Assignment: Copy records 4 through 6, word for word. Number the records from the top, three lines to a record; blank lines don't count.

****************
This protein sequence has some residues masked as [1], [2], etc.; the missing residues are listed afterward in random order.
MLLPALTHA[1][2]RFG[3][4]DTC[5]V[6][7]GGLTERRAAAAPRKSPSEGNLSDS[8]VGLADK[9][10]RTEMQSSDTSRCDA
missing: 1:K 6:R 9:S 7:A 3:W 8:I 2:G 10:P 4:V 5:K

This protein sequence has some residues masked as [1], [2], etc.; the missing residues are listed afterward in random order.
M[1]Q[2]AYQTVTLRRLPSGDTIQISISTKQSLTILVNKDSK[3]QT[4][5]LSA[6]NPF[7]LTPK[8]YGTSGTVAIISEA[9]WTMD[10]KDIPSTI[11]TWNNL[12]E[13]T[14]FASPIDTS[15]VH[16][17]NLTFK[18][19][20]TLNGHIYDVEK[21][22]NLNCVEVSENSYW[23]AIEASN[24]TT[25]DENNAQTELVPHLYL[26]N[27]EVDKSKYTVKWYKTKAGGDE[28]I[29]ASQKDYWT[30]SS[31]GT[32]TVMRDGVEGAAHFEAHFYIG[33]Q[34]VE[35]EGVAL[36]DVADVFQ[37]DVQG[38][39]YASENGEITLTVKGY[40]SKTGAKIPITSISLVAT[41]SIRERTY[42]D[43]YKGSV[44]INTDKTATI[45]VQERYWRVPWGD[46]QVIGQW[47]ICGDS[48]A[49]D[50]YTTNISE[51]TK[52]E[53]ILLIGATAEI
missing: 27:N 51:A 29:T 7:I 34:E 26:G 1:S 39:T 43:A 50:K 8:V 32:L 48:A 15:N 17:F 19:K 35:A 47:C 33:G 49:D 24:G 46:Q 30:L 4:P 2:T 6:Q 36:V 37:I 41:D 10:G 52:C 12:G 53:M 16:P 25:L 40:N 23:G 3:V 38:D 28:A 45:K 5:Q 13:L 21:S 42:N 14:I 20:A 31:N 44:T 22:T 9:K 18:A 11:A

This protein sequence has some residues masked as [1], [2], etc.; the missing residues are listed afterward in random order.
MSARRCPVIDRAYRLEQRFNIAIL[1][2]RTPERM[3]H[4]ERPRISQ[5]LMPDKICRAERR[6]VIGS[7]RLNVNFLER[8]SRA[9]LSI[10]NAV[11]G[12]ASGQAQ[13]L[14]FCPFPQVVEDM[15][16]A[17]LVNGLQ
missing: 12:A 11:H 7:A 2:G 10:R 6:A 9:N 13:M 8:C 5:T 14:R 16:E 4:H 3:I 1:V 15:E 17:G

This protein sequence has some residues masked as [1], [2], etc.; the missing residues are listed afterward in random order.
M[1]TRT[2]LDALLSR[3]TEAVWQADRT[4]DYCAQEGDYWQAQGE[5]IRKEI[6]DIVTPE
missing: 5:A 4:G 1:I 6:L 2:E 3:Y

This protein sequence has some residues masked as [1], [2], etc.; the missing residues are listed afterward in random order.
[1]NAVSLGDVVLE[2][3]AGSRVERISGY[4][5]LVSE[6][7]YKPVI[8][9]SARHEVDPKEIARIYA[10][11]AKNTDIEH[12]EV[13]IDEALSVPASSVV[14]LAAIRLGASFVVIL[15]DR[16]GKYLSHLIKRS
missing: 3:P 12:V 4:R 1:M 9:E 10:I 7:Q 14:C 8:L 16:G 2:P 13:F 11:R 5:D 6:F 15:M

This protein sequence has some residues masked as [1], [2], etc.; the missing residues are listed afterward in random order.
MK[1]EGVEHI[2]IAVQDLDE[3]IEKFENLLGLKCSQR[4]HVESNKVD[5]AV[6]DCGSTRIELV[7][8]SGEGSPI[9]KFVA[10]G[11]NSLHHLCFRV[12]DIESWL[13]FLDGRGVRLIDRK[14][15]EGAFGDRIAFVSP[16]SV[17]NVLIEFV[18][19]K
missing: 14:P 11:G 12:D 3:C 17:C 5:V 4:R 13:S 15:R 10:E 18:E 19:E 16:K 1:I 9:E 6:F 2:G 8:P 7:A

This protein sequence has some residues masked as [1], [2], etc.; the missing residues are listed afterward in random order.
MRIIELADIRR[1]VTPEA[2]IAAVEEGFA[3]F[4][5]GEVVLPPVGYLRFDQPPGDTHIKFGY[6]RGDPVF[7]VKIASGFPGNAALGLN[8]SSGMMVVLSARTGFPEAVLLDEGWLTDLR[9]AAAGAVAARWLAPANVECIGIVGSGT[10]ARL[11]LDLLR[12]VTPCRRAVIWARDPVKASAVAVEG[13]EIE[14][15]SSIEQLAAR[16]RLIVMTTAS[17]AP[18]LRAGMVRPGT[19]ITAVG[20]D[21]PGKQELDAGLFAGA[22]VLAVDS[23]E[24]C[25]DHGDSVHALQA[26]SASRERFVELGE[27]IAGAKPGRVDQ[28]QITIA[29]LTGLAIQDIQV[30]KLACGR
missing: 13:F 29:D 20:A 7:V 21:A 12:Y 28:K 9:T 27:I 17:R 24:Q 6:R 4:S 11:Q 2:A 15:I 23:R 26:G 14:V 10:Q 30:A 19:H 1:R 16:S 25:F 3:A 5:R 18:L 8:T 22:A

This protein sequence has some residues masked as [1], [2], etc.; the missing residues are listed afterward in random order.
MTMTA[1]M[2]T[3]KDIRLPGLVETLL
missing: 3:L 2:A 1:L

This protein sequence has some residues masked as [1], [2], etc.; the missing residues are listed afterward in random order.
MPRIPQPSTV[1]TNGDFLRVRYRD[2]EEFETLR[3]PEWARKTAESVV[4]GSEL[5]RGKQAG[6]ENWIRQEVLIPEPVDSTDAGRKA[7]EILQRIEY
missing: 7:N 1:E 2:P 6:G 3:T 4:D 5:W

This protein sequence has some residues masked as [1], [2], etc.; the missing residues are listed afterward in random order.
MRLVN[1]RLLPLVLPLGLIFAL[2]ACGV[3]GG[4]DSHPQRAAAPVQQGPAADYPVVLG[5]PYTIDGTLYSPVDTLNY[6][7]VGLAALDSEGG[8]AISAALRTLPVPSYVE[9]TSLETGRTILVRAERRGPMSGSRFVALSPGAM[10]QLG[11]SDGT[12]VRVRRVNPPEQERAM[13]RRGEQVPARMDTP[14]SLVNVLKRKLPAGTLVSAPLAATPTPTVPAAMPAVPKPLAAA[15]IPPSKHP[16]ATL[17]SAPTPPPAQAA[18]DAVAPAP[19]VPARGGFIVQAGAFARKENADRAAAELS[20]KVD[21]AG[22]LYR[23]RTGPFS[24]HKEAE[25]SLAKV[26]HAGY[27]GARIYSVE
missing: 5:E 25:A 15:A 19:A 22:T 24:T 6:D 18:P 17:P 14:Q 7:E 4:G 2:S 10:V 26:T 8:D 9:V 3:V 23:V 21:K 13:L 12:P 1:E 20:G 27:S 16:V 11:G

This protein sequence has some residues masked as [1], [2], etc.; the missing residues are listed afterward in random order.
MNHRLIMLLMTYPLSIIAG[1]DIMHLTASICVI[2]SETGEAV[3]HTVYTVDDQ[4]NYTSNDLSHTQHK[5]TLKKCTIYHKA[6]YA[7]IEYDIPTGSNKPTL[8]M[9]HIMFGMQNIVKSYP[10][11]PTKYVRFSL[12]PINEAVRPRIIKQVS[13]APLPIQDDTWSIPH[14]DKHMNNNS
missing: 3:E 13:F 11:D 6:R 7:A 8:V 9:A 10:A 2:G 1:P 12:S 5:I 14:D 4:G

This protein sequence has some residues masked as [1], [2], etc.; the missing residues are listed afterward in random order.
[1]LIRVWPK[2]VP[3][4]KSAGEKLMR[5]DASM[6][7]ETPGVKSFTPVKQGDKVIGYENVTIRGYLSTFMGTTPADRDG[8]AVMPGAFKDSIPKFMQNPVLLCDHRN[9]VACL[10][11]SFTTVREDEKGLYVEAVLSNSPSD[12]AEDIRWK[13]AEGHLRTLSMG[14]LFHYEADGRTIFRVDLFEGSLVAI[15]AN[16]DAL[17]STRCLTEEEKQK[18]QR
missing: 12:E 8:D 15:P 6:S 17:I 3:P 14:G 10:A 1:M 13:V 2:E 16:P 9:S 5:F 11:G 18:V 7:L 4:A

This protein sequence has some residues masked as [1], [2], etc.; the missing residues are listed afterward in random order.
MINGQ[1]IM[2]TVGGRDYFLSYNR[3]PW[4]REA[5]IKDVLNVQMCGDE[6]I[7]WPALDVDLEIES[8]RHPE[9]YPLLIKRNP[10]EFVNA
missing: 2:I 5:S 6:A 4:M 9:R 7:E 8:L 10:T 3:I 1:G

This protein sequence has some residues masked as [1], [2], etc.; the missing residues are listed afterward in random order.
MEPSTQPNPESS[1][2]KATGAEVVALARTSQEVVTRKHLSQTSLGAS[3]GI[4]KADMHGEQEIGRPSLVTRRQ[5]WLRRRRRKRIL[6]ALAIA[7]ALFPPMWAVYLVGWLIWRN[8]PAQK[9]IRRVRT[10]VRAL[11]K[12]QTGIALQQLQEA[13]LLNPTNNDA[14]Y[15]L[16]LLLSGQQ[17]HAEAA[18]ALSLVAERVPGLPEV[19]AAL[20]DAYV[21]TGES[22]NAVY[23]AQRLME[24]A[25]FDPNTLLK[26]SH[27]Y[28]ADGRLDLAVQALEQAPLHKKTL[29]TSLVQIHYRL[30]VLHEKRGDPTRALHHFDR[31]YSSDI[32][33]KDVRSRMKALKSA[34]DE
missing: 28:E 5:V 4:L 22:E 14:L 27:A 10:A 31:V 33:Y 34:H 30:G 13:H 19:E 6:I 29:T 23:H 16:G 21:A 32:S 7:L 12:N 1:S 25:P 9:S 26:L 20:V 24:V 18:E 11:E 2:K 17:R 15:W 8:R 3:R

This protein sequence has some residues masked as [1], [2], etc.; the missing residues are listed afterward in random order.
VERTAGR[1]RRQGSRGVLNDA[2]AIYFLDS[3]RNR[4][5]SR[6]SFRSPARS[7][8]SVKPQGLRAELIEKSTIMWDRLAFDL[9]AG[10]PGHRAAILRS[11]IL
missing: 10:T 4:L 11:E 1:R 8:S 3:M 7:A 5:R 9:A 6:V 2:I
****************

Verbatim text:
This protein sequence has some residues masked as [1], [2], etc.; the missing residues are listed afterward in random order.
M[1]TRT[2]LDALLSR[3]TEAVWQADRT[4]DYCAQEGDYWQAQGE[5]IRKEI[6]DIVTPE
missing: 5:A 4:G 1:I 6:L 2:E 3:Y

This protein sequence has some residues masked as [1], [2], etc.; the missing residues are listed afterward in random order.
[1]NAVSLGDVVLE[2][3]AGSRVERISGY[4][5]LVSE[6][7]YKPVI[8][9]SARHEVDPKEIARIYA[10][11]AKNTDIEH[12]EV[13]IDEALSVPASSVV[14]LAAIRLGASFVVIL[15]DR[16]GKYLSHLIKRS
missing: 3:P 12:V 4:R 1:M 9:E 10:I 7:Q 14:C 8:L 16:G 2:P 13:F 11:R 5:D 6:F 15:M

This protein sequence has some residues masked as [1], [2], etc.; the missing residues are listed afterward in random order.
MK[1]EGVEHI[2]IAVQDLDE[3]IEKFENLLGLKCSQR[4]HVESNKVD[5]AV[6]DCGSTRIELV[7][8]SGEGSPI[9]KFVA[10]G[11]NSLHHLCFRV[12]DIESWL[13]FLDGRGVRLIDRK[14][15]EGAFGDRIAFVSP[16]SV[17]NVLIEFV[18][19]K
missing: 14:P 11:G 12:D 3:C 17:C 5:V 4:R 13:S 15:R 10:E 18:E 19:E 16:K 1:I 9:E 6:F 2:G 8:P 7:A